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So we learned that the Psalms of Ascent were most likely psalms that were sung by pilgrims on the Pilgrim Road to Jerusalem. We’ll learn more about the Pilgrim Road in another one of whatever these are, a little later on.

Right now, we’ll answer a simpler question: Why were they making the pilgrimage?

Because God told them to.

Okay, seriously though, there were three times a year when the Nation of Israel was commanded to go up to the temple and make sacrifice. The Shalosh Regalim (pilgrimage festivals) were: Pessah (Passover), Shavuot (Weeks or Pentecost), and Sukkot (Tabernacles).

Passover is the most famous because it celebrates that dramatic moment that is the breaking point for Pharaoh and the beginning of Israel as a nation. It is also the festival during which Jesus is crucified and during which Jesus gets left at the temple when He is twelve. It also celebrates the barley harvest.

Weeks or Pentecost is a festival that is specifically pointed to the wheat harvest, but it is also when we celebrate God giving The Torah to Moses. This would be a prime example of wanting to celebrate a thing, but not having a specific season of remembrance for that thing, so you pick something based on what is best for everyone. Like Christians did with Christmas.

Tabernacles celebrates the wandering in the wilderness when all the people were entirely dependent on God for every meal they ate. They were living in the presence of The Lord every day and they were without a land of their own. This festival is celebrated at the end of the annual harvest and is similar to fall festivals in other cultures. Think Thanksgiving, but without turkey, ham or football.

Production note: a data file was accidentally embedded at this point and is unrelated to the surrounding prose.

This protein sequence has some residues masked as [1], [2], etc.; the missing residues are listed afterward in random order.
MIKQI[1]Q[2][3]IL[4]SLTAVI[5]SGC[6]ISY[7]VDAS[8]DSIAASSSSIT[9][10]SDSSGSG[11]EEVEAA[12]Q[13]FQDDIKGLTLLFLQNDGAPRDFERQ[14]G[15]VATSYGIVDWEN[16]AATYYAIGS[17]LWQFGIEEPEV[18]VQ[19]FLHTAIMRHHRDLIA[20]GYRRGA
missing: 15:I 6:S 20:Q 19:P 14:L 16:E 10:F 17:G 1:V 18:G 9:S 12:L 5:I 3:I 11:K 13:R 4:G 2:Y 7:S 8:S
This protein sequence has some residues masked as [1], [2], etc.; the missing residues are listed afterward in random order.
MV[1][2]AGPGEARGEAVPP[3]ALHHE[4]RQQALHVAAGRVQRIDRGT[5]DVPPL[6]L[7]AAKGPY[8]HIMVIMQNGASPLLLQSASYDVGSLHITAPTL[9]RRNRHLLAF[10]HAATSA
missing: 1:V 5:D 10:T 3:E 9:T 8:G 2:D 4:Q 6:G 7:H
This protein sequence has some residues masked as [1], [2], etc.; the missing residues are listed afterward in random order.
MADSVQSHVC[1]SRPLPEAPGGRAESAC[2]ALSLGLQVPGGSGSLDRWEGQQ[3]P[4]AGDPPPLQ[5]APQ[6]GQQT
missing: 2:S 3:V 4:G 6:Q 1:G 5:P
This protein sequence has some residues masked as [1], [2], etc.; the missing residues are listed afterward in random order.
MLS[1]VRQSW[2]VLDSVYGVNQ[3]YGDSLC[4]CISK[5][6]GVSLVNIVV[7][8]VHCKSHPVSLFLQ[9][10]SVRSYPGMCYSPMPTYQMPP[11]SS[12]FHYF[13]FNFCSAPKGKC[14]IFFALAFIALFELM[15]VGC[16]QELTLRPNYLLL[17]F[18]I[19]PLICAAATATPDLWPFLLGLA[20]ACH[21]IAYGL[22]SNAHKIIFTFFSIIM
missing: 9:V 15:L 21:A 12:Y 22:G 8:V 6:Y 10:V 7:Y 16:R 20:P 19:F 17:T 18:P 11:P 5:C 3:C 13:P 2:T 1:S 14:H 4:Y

Now, in order to understand the importance of these festivals, you have to understand that before the Passover event, the Jews were a genetically linked people group, but they were not a nation. During their slavery in Egypt, they had grown into a vast people, but they didn’t really share any traditions or beliefs as such. This is pretty evident in all the trouble they have once they are out on their own. These festivals celebrate the three most significant events in the history of Israel. It is these things that turned many people into one nation. Without these three things, the whole world would look considerably different now. So God commands Israel to honor these three events. Because God is gracious and wise, He times the events to significant moments in the harvest so offerings can be brought when they have the least possible detriment to the people, and also so that each event is tied to something reminding the people of the abundant goodness of God.

When all the people essentially lived next to the Temple as it travelled in tent form through the desert with them, then they were expected to go to the celebrations. You don’t come late or leave early. We’re meeting by the big tent marked by the pillar of fire, so don’t try saying you got lost or didn’t know about it. As the people spread out a bit when settling in Israel and then a bit more as they were taken captive to lands that were a super inconvenient long way away, the requirement eased up a bit. It became more of a goal to get to Jerusalem once a year, for one of the festivals.

Luke 2:41-52 tells us that Jesus’ parents were faithful-once-a-year folks and their chosen festival was Passover. It doesn’t say they didn’t go to every festival, every year; it’s just this is the only one mentioned, and traveling from Galilee on foot was a bit of an event.

Nowadays, it’s more of a once-in-a-lifetime thing as it is quite a walk from New York. But the spirit of the pilgrimage is embodied in some of the traditions of the Jewish people, such as when concluding the Passover Seder, the group looks at each other and say, “next year in Jerusalem.”

Football is catching on in Israel, but there is still no ham.